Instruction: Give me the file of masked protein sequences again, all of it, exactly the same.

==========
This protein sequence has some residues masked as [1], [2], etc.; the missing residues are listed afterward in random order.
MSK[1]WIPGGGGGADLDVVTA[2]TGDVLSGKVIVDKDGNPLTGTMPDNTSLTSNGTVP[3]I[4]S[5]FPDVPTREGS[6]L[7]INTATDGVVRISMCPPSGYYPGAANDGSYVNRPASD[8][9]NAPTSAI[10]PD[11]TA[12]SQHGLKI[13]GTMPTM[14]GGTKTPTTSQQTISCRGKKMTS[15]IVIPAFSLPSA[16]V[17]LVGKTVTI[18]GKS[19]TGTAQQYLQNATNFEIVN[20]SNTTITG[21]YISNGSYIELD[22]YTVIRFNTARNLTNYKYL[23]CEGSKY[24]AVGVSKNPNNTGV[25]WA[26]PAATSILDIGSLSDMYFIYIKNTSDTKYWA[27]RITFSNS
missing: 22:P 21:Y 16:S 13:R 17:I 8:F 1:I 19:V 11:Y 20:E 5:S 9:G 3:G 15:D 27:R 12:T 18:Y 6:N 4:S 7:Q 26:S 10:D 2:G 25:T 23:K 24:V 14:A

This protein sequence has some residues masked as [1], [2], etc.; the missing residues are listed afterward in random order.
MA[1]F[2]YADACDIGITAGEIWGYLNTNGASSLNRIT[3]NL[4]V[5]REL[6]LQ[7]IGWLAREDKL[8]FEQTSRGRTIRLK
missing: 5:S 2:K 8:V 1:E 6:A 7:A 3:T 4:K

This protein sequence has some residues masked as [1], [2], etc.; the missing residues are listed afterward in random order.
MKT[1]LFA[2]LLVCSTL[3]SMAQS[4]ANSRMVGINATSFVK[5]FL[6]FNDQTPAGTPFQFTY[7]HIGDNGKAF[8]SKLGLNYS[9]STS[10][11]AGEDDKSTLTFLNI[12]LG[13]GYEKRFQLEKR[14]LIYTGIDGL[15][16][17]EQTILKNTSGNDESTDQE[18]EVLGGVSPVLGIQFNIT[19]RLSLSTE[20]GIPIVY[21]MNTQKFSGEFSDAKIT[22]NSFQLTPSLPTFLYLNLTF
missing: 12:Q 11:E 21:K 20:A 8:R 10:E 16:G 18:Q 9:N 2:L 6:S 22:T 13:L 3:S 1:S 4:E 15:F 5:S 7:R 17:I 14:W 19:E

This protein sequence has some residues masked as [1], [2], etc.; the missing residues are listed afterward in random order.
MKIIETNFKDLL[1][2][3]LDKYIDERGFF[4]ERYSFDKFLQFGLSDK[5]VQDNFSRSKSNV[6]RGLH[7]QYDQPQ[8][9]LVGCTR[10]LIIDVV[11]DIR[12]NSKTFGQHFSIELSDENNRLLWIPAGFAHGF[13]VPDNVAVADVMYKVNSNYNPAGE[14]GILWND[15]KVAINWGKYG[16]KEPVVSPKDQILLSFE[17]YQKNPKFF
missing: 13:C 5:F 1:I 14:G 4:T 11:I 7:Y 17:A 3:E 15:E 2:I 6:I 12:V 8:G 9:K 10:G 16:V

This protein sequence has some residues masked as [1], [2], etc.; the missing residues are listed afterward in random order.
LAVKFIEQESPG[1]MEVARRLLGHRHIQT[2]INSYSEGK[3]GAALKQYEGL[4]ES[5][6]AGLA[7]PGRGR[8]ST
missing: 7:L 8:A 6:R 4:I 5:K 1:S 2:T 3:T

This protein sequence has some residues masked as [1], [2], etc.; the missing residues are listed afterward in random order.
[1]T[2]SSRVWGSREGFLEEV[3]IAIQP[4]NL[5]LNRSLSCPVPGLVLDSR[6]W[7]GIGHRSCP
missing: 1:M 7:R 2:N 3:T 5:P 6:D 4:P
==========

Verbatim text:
This protein sequence has some residues masked as [1], [2], etc.; the missing residues are listed afterward in random order.
MSK[1]WIPGGGGGADLDVVTA[2]TGDVLSGKVIVDKDGNPLTGTMPDNTSLTSNGTVP[3]I[4]S[5]FPDVPTREGS[6]L[7]INTATDGVVRISMCPPSGYYPGAANDGSYVNRPASD[8][9]NAPTSAI[10]PD[11]TA[12]SQHGLKI[13]GTMPTM[14]GGTKTPTTSQQTISCRGKKMTS[15]IVIPAFSLPSA[16]V[17]LVGKTVTI[18]GKS[19]TGTAQQYLQNATNFEIVN[20]SNTTITG[21]YISNGSYIELD[22]YTVIRFNTARNLTNYKYL[23]CEGSKY[24]AVGVSKNPNNTGV[25]WA[26]PAATSILDIGSLSDMYFIYIKNTSDTKYWA[27]RITFSNS
missing: 22:P 21:Y 16:S 13:R 17:I 8:F 1:I 19:V 11:Y 20:E 5:S 9:G 3:G 15:D 27:R 12:T 18:Y 6:N 4:S 7:Q 26:S 10:D 2:G 25:T 23:K 24:V 14:A

This protein sequence has some residues masked as [1], [2], etc.; the missing residues are listed afterward in random order.
MA[1]F[2]YADACDIGITAGEIWGYLNTNGASSLNRIT[3]NL[4]V[5]REL[6]LQ[7]IGWLAREDKL[8]FEQTSRGRTIRLK
missing: 5:S 2:K 8:V 1:E 6:A 7:A 3:T 4:K

This protein sequence has some residues masked as [1], [2], etc.; the missing residues are listed afterward in random order.
MKT[1]LFA[2]LLVCSTL[3]SMAQS[4]ANSRMVGINATSFVK[5]FL[6]FNDQTPAGTPFQFTY[7]HIGDNGKAF[8]SKLGLNYS[9]STS[10][11]AGEDDKSTLTFLNI[12]LG[13]GYEKRFQLEKR[14]LIYTGIDGL[15][16][17]EQTILKNTSGNDESTDQE[18]EVLGGVSPVLGIQFNIT[19]RLSLSTE[20]GIPIVY[21]MNTQKFSGEFSDAKIT[22]NSFQLTPSLPTFLYLNLTF
missing: 12:Q 11:E 21:K 20:A 8:R 10:E 16:G 18:Q 9:N 2:L 6:S 22:T 13:L 3:S 1:S 4:E 15:F 5:S 7:R 17:I 14:W 19:E

This protein sequence has some residues masked as [1], [2], etc.; the missing residues are listed afterward in random order.
MKIIETNFKDLL[1][2][3]LDKYIDERGFF[4]ERYSFDKFLQFGLSDK[5]VQDNFSRSKSNV[6]RGLH[7]QYDQPQ[8][9]LVGCTR[10]LIIDVV[11]DIR[12]NSKTFGQHFSIELSDENNRLLWIPAGFAHGF[13]VPDNVAVADVMYKVNSNYNPAGE[14]GILWND[15]KVAINWGKYG[16]KEPVVSPKDQILLSFE[17]YQKNPKFF
missing: 13:C 5:F 1:I 14:G 4:T 11:I 7:Y 17:A 3:E 15:E 2:I 6:I 12:V 8:G 9:K 10:G 16:V

This protein sequence has some residues masked as [1], [2], etc.; the missing residues are listed afterward in random order.
LAVKFIEQESPG[1]MEVARRLLGHRHIQT[2]INSYSEGK[3]GAALKQYEGL[4]ES[5][6]AGLA[7]PGRGR[8]ST
missing: 7:L 8:A 6:R 4:I 5:K 1:S 2:T 3:T

This protein sequence has some residues masked as [1], [2], etc.; the missing residues are listed afterward in random order.
[1]T[2]SSRVWGSREGFLEEV[3]IAIQP[4]NL[5]LNRSLSCPVPGLVLDSR[6]W[7]GIGHRSCP
missing: 1:M 7:R 2:N 3:T 5:P 6:D 4:P